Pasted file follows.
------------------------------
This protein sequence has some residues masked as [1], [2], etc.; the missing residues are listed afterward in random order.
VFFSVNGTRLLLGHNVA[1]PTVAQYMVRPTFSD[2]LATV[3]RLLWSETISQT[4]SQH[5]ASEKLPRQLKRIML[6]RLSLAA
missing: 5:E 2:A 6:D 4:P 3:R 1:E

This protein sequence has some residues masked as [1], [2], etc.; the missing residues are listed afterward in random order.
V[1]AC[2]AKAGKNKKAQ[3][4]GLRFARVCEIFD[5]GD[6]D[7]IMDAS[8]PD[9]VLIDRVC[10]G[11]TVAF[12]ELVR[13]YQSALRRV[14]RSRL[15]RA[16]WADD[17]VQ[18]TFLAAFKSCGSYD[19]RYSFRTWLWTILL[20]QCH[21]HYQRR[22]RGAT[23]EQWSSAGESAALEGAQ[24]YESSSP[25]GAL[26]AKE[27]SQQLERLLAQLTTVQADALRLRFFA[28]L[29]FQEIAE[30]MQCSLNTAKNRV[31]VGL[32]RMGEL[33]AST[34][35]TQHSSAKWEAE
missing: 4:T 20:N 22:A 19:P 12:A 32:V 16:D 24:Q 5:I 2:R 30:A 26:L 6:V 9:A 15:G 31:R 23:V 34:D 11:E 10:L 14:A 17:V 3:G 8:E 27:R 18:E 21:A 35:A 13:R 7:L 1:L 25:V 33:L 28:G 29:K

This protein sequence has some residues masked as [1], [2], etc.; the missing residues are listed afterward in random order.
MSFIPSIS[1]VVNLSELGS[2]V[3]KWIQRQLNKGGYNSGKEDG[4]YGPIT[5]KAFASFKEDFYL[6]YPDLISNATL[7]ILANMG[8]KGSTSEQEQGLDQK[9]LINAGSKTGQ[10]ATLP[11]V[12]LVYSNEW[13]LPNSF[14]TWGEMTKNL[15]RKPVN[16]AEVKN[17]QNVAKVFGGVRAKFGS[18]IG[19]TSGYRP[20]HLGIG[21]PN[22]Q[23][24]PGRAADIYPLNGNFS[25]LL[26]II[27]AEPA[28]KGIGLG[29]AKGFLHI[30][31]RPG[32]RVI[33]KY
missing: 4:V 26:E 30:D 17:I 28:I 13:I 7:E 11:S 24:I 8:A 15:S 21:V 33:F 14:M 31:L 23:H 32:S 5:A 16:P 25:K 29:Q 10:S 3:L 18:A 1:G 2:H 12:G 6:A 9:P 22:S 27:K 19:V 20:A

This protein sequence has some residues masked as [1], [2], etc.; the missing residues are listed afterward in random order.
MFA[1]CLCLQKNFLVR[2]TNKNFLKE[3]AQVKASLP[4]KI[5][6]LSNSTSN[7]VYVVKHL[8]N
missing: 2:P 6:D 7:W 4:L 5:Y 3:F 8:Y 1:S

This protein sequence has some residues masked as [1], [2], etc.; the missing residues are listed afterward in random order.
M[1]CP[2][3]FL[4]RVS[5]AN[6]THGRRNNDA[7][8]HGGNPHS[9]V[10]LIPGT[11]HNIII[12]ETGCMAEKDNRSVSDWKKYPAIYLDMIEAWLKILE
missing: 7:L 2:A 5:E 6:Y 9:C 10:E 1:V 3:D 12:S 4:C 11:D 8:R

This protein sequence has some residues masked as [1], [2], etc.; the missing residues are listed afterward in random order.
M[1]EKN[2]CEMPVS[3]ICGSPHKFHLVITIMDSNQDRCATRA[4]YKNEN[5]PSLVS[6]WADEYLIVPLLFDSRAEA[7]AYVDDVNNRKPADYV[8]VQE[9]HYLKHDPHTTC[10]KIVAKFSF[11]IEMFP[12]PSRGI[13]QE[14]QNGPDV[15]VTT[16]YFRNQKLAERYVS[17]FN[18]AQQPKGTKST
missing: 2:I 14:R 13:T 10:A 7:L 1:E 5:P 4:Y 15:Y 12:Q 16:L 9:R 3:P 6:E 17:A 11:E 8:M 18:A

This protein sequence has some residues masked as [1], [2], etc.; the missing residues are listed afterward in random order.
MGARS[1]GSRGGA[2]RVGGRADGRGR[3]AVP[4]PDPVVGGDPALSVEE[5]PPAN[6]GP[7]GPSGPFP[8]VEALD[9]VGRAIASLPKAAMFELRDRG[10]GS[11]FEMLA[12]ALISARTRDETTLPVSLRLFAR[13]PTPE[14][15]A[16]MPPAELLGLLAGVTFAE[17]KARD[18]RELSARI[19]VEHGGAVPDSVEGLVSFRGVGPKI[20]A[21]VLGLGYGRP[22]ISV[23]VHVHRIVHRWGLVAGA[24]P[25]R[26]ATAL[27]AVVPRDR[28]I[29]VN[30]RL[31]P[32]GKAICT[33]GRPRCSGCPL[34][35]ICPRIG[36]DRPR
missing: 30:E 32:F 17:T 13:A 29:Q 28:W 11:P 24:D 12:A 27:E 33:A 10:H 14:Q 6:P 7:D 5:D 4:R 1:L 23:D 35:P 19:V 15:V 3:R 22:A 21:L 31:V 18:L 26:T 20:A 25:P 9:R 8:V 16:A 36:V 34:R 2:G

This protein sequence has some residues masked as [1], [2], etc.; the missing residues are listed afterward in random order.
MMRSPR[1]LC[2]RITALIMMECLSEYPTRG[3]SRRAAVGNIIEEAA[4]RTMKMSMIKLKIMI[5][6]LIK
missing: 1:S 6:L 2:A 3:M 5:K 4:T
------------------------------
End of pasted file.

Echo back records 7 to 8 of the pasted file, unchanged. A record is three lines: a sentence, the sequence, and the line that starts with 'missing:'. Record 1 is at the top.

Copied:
This protein sequence has some residues masked as [1], [2], etc.; the missing residues are listed afterward in random order.
MGARS[1]GSRGGA[2]RVGGRADGRGR[3]AVP[4]PDPVVGGDPALSVEE[5]PPAN[6]GP[7]GPSGPFP[8]VEALD[9]VGRAIASLPKAAMFELRDRG[10]GS[11]FEMLA[12]ALISARTRDETTLPVSLRLFAR[13]PTPE[14][15]A[16]MPPAELLGLLAGVTFAE[17]KARD[18]RELSARI[19]VEHGGAVPDSVEGLVSFRGVGPKI[20]A[21]VLGLGYGRP[22]ISV[23]VHVHRIVHRWGLVAGA[24]P[25]R[26]ATAL[27]AVVPRDR[28]I[29]VN[30]RL[31]P[32]GKAICT[33]GRPRCSGCPL[34][35]ICPRIG[36]DRPR
missing: 30:E 32:F 17:T 13:A 29:Q 28:W 11:P 24:D 12:A 27:E 33:A 10:H 14:Q 6:P 7:D 5:D 4:R 1:L 23:D 35:P 19:V 15:V 3:R 22:A 21:L 31:V 18:L 26:T 20:A 25:P 9:R 8:V 16:A 36:V 34:R 2:G

This protein sequence has some residues masked as [1], [2], etc.; the missing residues are listed afterward in random order.
MMRSPR[1]LC[2]RITALIMMECLSEYPTRG[3]SRRAAVGNIIEEAA[4]RTMKMSMIKLKIMI[5][6]LIK
missing: 1:S 6:L 2:A 3:M 5:K 4:T